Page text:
First of all, with such a high level of %AV (it is greater than the EV) there is great opportunity to improve this gage by reducing the operator bias.  This should be your first priority.  Even though eliminating the operator bias you will still have a %R&R at approximately 44% and above the standard, this is about a 40% improvement.
     
    What you can do with the test sensitivity that I presented in the last post is look at both the total R&R standard deviation and the EV standard deviation.  Since the sensitivity is a ratio of the minimum difference to the standard deviation, it does not depend on the standard deviation only the size of the study, number of repeat measures and the alpha and beta risk.  So once you have determined the sensitivity, you can then multiply it by the two estimates of the standard deviation and determine the minimum detectable difference.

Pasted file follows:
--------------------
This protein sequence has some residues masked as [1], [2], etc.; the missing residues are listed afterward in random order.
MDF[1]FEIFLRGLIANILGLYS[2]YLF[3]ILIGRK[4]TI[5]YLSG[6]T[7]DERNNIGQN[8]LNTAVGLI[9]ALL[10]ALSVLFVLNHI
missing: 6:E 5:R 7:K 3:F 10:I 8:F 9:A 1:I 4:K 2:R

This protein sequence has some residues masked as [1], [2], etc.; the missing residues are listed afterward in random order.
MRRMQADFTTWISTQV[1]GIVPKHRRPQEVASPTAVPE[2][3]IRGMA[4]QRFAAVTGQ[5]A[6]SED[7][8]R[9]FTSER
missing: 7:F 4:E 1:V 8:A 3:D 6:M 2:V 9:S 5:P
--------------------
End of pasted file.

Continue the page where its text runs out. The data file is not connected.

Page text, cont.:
So for example, if I take the study from my previous post (30 df for EV) and my EV is 0.39 and R&R is 0.62 (I am using the data from your study with a total study standard deviation of 1), I would get the table below.  This will show how much improvement in the minimum detectable difference (delta) from eliminating the operator bias.
     
    Alpha  Beta    n          Sensitivity       Delta (totalRR)           Delta (EV)
    0.05    0.1       1          4.057                          2.515                          1.582
    0.05    0.1       2          2.869                          1.779                          1.119
    0.05    0.1       3          2.342                          1.452                          0.913
    0.05    0.1       4          2.028                          1.257                          0.791
    0.05    0.1       5          1.814                          1.125                          0.707
    0.05    0.1       6          1.656                          1.027                          0.646
    0.05    0.1       7          1.533                          0.950                          0.598
    0.05    0.1       8          1.434                          0.889                          0.559